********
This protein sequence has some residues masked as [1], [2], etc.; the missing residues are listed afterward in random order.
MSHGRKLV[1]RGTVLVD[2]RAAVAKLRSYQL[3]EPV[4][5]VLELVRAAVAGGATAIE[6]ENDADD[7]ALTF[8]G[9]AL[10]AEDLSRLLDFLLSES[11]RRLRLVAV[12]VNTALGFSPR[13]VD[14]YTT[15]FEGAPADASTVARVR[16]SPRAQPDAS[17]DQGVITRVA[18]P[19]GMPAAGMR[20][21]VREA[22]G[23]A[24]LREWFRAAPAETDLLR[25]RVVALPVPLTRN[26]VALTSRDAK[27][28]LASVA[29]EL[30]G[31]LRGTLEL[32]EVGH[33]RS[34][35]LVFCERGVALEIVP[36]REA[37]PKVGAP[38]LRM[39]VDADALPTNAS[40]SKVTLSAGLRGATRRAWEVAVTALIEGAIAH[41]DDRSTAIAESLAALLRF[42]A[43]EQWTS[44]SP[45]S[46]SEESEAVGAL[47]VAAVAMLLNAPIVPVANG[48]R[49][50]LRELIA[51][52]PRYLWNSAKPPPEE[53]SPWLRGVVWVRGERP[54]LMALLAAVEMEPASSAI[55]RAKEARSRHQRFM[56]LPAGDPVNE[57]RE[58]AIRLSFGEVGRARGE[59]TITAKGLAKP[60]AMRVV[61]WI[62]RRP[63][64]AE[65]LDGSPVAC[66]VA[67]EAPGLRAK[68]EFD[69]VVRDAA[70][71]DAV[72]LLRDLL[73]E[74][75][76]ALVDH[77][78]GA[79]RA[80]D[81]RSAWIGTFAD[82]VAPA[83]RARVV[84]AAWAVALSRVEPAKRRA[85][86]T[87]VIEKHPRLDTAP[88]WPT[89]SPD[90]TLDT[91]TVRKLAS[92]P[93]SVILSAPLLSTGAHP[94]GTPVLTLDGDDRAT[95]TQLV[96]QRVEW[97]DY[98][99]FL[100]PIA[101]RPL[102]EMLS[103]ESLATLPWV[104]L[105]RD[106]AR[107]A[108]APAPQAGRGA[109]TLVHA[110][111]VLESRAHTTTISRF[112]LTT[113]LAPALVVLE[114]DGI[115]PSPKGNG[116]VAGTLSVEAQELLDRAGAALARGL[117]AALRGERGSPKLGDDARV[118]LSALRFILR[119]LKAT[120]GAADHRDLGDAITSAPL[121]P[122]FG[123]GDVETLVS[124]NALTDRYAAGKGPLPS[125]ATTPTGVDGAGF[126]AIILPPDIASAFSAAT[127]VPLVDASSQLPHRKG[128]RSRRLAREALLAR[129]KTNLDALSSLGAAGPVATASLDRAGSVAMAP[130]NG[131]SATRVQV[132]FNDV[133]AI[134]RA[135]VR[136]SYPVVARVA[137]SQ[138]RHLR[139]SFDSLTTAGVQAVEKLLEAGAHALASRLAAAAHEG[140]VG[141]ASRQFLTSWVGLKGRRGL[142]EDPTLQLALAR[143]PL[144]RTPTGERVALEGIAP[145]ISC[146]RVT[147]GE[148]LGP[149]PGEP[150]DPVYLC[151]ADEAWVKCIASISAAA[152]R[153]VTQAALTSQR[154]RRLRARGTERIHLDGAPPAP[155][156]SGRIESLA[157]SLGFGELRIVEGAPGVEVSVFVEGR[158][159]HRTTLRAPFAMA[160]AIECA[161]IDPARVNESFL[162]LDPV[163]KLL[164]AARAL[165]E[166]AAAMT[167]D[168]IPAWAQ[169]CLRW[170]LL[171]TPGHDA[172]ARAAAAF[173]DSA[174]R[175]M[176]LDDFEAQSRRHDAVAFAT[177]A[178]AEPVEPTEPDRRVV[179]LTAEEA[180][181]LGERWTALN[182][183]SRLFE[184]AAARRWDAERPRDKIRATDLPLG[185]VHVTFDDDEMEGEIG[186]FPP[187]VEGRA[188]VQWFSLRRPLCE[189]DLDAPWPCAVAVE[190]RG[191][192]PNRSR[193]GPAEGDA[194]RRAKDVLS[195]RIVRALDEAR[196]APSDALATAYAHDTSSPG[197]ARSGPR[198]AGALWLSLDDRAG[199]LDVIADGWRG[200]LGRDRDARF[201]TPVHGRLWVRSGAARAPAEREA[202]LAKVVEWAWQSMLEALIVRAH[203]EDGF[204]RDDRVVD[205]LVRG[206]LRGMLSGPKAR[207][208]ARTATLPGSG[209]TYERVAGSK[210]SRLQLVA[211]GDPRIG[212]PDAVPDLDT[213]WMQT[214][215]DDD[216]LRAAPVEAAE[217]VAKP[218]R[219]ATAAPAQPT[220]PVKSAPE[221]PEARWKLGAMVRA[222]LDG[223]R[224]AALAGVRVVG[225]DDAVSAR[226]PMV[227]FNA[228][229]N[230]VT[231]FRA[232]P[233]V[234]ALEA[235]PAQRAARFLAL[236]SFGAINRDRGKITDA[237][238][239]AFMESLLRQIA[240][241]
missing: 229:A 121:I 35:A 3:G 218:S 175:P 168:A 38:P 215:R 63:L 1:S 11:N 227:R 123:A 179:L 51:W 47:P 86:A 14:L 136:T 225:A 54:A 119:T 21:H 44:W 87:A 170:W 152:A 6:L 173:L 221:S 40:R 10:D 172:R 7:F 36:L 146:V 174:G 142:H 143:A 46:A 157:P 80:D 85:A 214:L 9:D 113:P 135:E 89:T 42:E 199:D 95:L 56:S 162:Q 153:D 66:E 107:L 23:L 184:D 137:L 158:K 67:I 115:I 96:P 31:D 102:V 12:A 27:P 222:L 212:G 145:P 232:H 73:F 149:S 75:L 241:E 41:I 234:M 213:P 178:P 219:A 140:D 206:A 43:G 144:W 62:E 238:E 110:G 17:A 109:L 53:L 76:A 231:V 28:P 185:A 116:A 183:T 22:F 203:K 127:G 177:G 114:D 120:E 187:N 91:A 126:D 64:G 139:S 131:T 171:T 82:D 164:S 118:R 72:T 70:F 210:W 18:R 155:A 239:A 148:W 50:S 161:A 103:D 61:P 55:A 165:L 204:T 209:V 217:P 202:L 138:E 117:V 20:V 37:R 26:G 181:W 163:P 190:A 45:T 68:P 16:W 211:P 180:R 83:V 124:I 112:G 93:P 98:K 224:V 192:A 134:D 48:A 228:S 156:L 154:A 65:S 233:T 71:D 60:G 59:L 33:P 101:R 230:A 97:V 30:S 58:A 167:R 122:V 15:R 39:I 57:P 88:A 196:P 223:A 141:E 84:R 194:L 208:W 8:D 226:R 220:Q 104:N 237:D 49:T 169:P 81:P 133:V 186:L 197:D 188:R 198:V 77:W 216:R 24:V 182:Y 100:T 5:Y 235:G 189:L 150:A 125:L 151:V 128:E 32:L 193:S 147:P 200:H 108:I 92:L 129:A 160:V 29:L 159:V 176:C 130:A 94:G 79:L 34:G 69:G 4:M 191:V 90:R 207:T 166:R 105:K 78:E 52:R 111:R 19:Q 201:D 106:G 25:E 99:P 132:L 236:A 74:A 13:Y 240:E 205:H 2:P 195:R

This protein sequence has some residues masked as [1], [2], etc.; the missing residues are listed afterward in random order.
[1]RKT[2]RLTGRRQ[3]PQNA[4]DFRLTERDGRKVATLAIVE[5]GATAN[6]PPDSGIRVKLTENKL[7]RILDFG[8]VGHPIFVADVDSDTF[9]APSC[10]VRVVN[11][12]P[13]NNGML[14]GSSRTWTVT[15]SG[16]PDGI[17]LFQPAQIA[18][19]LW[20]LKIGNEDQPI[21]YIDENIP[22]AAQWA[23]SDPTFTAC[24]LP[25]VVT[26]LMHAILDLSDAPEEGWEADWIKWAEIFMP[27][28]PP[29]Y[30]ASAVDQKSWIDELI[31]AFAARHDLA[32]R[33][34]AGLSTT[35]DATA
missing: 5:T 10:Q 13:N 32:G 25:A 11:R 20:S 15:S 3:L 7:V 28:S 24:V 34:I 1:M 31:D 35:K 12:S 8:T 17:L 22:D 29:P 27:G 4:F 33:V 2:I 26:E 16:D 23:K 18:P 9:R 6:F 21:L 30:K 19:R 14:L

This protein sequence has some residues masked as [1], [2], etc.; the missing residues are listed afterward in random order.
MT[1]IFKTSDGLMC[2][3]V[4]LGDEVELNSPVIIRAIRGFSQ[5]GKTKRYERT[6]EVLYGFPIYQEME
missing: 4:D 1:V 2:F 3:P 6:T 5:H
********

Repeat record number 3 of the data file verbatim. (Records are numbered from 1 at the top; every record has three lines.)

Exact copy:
This protein sequence has some residues masked as [1], [2], etc.; the missing residues are listed afterward in random order.
MT[1]IFKTSDGLMC[2][3]V[4]LGDEVELNSPVIIRAIRGFSQ[5]GKTKRYERT[6]EVLYGFPIYQEME
missing: 4:D 1:V 2:F 3:P 6:T 5:H